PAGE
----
Thanks to our many readers who provided their ideas for raising money at their schools.

Here are a few of their suggestions:

Collecting cans:

“Iowa has a 5 cent refund on cans and bottles,” explains one mother. “In our community we have a ‘can kennel’ similar to a dog kennel cage. Patrons of the school drop off their cans and bottles in bags and twice a month the kennel is sorted by cans, glass and plastic containers for pick up by an area redemption center. There, handicap persons continue the sorting by brand name so the various bottling companies can collect their cans. This income amounts to around $600 to $700 per month! In 8 years, we have raised over $60,000 for our youth. Since we started this project, three other nearby communities have created their own can kennels. (We even received a grant of $3,500 from the Iowa Department of Transportation to help us shelter the can kennel, so less trash rolls toward the highways.)”


“Our PTO organized a fund-raiser with Phoneraiser,” writes a mother of three in Connecticut. “We collect old cell phones and ink jet cartridges and send them to the company so they can recycle them. We’re helping the environment and it costs us absolutely nothing! Phoneraiser provides us with prepaid mailing labels so all I have to do is arrange where FedEx picks up our collection box. After the first month, we received a check for almost $100. Depending on how large your school is, Phoneraiser can be very profitable.”


One mother shares that her child’s school hosted “a fun student fund-raiser for two years — a jump-a-thon! While the students gathered sponsors and donations, the PTA organized renting two inflatable jumpers at a discounted price. (We explained that the jumpers were for a fund-raising event that would also promote their company.) Each class was given one hour increments to jump, non-stop, as long as they possibly could. The students loved it!”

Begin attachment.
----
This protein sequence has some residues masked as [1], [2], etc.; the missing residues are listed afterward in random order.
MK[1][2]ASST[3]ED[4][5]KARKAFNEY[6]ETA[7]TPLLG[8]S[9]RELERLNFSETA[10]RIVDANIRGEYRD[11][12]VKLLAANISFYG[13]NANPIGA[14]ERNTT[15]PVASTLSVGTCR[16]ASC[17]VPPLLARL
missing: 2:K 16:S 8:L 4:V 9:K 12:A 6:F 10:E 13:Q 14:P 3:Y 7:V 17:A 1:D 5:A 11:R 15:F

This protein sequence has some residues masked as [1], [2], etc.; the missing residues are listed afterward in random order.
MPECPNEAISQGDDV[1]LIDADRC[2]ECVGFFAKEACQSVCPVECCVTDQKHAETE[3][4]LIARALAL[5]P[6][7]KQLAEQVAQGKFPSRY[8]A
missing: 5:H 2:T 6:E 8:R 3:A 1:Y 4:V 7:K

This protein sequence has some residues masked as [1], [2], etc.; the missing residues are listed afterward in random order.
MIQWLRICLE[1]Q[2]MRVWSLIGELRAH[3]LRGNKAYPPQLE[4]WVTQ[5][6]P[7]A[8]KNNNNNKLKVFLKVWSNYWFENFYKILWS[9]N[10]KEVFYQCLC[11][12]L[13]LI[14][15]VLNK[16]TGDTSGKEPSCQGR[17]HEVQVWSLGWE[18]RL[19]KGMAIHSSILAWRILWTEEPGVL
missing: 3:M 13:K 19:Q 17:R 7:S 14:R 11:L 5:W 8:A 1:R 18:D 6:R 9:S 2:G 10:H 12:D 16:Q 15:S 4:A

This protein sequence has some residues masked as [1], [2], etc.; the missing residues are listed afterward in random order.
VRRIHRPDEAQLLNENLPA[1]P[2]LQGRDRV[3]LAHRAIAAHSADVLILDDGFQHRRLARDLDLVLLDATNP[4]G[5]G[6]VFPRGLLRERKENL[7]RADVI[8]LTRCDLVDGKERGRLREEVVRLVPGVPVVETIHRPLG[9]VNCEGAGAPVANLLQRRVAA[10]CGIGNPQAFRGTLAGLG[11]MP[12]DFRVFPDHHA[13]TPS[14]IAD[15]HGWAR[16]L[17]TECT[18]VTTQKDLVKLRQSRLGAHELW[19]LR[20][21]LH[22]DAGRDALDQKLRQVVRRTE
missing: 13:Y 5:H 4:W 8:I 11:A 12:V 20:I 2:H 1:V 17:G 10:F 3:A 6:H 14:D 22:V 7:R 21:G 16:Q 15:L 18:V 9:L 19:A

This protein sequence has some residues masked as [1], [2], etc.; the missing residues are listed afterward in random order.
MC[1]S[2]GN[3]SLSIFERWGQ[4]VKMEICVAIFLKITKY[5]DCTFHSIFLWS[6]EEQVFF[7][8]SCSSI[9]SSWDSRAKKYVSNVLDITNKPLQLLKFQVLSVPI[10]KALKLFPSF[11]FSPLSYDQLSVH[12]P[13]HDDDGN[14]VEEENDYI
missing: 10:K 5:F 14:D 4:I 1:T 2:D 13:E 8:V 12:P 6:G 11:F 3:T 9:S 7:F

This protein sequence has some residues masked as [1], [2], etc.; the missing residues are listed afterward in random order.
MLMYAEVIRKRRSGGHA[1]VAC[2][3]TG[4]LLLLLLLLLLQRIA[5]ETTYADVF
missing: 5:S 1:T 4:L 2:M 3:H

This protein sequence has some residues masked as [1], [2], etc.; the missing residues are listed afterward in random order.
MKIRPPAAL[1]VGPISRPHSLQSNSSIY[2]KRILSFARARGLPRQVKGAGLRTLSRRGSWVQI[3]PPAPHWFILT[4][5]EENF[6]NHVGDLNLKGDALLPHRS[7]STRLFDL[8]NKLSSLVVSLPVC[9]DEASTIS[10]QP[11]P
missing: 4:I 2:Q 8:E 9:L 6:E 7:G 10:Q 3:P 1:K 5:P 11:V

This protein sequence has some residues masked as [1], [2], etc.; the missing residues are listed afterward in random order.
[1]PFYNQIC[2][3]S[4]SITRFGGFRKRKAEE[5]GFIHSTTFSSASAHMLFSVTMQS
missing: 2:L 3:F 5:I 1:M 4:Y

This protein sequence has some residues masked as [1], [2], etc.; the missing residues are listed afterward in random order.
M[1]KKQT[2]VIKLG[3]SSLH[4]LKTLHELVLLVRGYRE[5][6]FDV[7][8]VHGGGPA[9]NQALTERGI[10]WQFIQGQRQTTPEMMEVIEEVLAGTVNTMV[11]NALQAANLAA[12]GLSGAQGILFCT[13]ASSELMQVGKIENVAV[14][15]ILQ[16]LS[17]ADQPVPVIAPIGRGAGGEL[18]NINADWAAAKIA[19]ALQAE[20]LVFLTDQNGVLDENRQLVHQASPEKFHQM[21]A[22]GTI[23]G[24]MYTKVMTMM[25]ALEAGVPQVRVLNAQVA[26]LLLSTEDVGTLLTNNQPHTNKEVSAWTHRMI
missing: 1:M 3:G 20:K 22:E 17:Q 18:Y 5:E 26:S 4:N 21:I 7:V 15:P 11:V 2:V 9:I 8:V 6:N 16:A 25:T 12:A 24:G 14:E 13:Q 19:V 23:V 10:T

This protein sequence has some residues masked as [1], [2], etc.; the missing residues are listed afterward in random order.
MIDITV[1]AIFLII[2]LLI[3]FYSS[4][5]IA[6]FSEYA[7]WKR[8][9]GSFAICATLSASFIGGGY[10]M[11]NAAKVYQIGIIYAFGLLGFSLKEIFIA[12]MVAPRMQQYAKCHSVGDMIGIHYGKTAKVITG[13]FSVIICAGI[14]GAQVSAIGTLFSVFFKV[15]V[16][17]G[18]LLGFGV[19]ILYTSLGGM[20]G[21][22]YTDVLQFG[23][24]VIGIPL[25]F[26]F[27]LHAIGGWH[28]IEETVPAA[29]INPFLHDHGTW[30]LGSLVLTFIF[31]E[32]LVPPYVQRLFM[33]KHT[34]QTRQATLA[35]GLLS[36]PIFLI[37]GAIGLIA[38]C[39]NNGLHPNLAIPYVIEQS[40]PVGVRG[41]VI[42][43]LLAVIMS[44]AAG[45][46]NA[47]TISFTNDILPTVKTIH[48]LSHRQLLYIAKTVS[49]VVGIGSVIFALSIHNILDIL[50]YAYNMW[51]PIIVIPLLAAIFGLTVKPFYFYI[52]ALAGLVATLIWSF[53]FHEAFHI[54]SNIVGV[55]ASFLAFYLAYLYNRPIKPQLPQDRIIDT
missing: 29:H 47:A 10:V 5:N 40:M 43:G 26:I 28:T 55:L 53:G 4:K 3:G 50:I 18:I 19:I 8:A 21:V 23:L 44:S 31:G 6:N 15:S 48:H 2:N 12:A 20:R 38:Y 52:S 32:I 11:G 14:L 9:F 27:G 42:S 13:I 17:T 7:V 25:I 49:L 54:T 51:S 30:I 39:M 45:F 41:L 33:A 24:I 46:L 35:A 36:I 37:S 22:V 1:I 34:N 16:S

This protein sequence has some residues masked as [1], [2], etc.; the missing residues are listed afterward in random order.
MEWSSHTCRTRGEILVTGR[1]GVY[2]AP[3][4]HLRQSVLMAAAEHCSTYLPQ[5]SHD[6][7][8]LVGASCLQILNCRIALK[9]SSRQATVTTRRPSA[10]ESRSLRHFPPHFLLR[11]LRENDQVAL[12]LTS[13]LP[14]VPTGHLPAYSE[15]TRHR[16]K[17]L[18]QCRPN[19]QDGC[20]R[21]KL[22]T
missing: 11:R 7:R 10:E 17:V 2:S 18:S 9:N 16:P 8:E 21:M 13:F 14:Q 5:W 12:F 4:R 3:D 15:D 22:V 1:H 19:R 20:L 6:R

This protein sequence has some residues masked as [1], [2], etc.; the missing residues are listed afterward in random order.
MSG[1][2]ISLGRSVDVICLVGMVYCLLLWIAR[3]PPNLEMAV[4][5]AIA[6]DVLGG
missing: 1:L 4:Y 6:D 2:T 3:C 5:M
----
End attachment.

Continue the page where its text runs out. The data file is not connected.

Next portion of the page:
“We use a spell-a-thon as one of our main school fund-raisers. It’s not as active as a walk-a-thon,” one father and former PTA president says. “But it is more inclusive of folks who are mobility-impaired (or weather-impaired!). Each grade (including kindergarten, which uses initial consonants instead of words), draws up a list of appropriate words that the kids study for a few days. Then the teachers test their students, while parents perform the judging. Pledges come in per word increments, or in any fashion that parents, friends, or neighbors choose.

“Parents like it because it’s academic, PTA members like it because it’s easy to organize, and teachers like it because they get to choose the words they like! We raise $20,000 annually and have done so consistently for more than five years.”


A mother living in Brooklyn collects box tops from various products, like cereal or tissue boxes. “All you have to do is remember to remove these little coupons from your purchases,” she writes. According to, your school can earn up to $60,000 every year by participating in their program.